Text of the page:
Picture it, you’re a higher-ed marketing professional who is nearing the end of a website redesign and you’ve just gotten the keys to your new kingdom. You feel a huge sense of accomplishment knowing that all of the pieces have fallen into place to get you this far in the project, but there is still something looming over your head that is preventing you from feeling true excitement–Content migration.
As with most things in life, a little bit of planning goes a long way. We often advise marketing teams to plan out the content production and migration project and ask themselves these questions:
Question 1: Are we producing new content for the redesigned website? If yes, who will be responsible for copywriting? If not, who will be responsible for content migration? How many people can we count on to help migrate?
Question 2: How will we train our content migrators? What are the foundational skills they’ll need?
Question 3: How will we track our progress and manage our content migration team?
Question 4: How long will it take to migrate all content with the resources available?
Finding the Right Content Migration Team
When a college or university is in the midst of a website redesign, often their marketing teams take on their own responsibilities pertaining to the redesign. While some teams will do all of their migration in-house, others might find success recruiting students from their campus community to help.
Regardless of who the college or university enlists for help–this could include your own marketing team, a team of students, or an outsourced team entirely–you should be aware of the technical skills necessary to be a successful content migrator. Here is a full list of content migration principles:
Before the migration team can even begin copying and pasting content, they need to be trained on how to use the new website. This step will vary depending on whether the team is already familiar with the content management system. New users need to be thoroughly trained on not only the fundamental skills of operating the system but also the brand guidelines and styles specific to their college or university. This ensures that all content migrated fits the organizational standards of that institution.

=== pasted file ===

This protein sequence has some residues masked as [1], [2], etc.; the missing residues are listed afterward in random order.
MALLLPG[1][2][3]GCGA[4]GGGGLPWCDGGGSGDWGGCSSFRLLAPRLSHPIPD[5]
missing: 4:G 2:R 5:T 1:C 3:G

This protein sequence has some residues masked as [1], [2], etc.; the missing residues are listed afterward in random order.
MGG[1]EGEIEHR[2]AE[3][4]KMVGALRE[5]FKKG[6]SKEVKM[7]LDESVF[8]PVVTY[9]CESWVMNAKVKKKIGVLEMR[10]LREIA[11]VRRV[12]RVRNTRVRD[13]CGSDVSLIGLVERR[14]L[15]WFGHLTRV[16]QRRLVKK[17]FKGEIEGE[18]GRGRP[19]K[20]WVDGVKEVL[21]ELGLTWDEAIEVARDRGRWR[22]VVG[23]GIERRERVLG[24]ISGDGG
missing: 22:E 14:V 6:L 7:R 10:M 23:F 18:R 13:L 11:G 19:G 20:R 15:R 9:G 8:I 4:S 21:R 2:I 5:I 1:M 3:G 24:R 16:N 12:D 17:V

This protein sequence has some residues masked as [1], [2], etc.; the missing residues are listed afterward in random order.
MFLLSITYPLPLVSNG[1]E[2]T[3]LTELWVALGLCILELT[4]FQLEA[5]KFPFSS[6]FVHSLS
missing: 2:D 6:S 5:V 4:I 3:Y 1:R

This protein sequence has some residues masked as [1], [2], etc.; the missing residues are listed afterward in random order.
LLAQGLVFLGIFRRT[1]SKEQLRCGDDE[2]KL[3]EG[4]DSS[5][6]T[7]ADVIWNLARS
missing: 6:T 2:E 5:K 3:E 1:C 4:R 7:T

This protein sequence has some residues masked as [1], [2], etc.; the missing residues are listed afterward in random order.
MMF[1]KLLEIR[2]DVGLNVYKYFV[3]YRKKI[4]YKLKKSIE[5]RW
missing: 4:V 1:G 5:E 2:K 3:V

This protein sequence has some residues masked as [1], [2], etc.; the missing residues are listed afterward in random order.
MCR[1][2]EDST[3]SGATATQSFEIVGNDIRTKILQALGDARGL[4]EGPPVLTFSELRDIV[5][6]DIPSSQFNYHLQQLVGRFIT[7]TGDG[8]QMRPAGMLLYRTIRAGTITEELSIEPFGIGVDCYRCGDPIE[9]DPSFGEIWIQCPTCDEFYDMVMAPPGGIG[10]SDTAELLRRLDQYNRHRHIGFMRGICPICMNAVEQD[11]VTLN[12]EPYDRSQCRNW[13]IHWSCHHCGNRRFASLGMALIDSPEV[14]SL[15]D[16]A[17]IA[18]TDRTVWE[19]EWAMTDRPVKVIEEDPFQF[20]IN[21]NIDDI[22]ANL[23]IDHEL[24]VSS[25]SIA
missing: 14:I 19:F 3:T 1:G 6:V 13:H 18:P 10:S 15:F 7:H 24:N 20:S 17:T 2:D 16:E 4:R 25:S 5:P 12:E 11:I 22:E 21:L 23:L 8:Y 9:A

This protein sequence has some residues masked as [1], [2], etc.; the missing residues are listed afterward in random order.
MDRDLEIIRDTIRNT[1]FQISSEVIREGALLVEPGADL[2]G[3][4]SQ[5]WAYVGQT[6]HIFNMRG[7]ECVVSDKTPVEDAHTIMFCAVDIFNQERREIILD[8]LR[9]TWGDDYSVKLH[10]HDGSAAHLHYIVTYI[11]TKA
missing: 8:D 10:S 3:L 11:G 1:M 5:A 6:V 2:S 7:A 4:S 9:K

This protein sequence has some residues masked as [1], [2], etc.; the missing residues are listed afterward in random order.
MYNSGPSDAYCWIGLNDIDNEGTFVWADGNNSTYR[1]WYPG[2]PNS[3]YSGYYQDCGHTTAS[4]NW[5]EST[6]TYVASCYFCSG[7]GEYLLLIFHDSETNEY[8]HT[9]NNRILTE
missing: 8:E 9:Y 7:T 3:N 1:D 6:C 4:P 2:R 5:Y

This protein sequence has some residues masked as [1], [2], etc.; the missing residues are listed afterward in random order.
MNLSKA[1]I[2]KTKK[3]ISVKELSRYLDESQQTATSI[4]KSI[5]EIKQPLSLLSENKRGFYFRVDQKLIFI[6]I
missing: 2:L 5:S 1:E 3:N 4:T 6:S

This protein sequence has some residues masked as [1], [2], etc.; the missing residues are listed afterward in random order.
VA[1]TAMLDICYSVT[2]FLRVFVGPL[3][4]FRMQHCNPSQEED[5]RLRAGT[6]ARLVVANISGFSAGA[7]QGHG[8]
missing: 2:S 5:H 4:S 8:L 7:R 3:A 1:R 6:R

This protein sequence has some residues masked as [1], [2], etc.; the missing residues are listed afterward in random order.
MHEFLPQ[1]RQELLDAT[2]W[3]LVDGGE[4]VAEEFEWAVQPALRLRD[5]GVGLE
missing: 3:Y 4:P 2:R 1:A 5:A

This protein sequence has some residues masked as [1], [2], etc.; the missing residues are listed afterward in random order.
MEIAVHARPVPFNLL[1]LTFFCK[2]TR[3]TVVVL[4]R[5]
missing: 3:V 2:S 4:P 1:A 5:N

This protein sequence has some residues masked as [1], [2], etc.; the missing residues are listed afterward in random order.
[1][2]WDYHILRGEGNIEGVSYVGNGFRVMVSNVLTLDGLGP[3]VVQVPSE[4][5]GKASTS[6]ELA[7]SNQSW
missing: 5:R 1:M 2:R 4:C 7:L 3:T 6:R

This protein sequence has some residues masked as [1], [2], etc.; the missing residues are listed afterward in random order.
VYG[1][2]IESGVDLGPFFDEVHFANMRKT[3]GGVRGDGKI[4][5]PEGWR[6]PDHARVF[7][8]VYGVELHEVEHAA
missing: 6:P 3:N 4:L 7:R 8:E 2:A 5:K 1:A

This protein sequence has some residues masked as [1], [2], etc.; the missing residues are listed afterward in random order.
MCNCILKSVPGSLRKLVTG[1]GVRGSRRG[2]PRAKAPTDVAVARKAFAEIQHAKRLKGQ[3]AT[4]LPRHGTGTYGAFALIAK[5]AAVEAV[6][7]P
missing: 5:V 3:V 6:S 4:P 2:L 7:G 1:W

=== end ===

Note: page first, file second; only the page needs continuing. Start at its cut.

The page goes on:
2. Deadline Review:
Once the content migration team has received the preparation they need to be successful, there should be honest conversations about how much time should be spent per page. Of course, this will vary depending on the content on the page, but this estimate gives migrators an idea of the time they should be investing per page, and overall how long they expect the entire process to take.
The system of the organization should be known to all content migrators and monitored by managers. This ensures that no matter the migrator, the content will be organized and labeled in the exact same way. All digital assets should be labeled and saved in the same way to ensure seamless organization throughout the entire process. Content should not stick out as being migrated by separate migrators; rather, content should be migrated uniformly on both the front end and the back end.
Successful migration projects have great project managers. Project managers can help teams meet deadlines and offer updates to stakeholders on how the project is progressing. Project managers are also responsible for communication between teams. This means they can be the go-between for reporting bugs and functionality issues. This helps minimize confusion and information silos.